Gender and Sexuality
Written by: Nancy Khalek
Issues of gender and sexuality have produced some of the most controversial conversations within the Islamic world. In part, this is because issues of sexuality and gender roles are discussed quite openly in the Sunni community, something that was as true in the medieval period as it is in the modern world. The text of the Quran itself speaks to both differences and equality between the sexes. It specifically acknowledges differences in gender roles in matters of legal testimony, matters of inheritance, and rules governing marital relationships. It also stresses spiritual equality and identical standards for belief and practice that each individual is responsible to maintain.
But text and society are two different things, and the ways in which scriptural injunctions are manifested in particular communities across time and place vary enormously and may appear, at first, inconsistent if not haphazard. This is the case for all social manifestations of religious practice, across traditions, and is particularly poignant when it comes to differences in gender relations and attitudes toward sexuality in different parts of the Sunni world.
On the one hand, gender issues are particularly controversial in the Islamic world because the religion is traditionally perceived as patriarchal. When it comes to issues of marriage, inheritance, and legal representation, men have an apparent advantage over women. This is because they are permitted to marry more than one woman, they inherit twice as much as their female relatives, and their testimony often does not require same kind of corroboration, in some cases, as that of women.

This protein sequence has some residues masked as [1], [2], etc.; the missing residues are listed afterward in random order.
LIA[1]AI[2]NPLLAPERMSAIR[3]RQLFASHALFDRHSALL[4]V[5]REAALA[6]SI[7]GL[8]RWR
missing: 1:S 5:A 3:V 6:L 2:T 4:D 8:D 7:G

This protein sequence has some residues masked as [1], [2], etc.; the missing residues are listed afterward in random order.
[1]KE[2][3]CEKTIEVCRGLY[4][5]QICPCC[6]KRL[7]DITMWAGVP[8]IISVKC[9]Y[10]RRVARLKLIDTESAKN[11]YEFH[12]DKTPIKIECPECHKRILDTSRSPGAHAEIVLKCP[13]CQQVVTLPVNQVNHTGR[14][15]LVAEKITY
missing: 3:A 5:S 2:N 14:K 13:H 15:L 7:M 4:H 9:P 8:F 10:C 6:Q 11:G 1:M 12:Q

Nevertheless, even these issues are not as simple as they may at first appear. There is quite a lot of discussion about the circumstances under which a Muslim man may be permitted to marry more than one woman, and it is entirely unclear whether this should be applied as a rule or as a matter of special circumstances. It is also often the case that provisions for male inheritance take into account social structures that were part and parcel of the world in which the Quranic text was revealed, a time in which family structures generally meant that males provided for and cared for their female relatives, especially widows. In terms of legal representation, there are certain instances where men's and women's testimonies are equitable, and the social context in which these kinds of rules were elaborated, namely the medieval world, are an enormous part of why these regulations and restrictions appear in the ways that they do.
It would be a mistake, however, to overlook some of the very real differences and inequities in gender relationships that have been a part of the Islamic world. Leila Ahmed (Women and Gender in Islam) actually argues that the Quranic ethic in the life of Muhammad himself was more equitable then the succeeding centuries of Islamic law might indicate. She traces the narrowing and increasing patriarchy of Islamic practices to the social context of the later medieval era, and to broader patterns of militarization and education.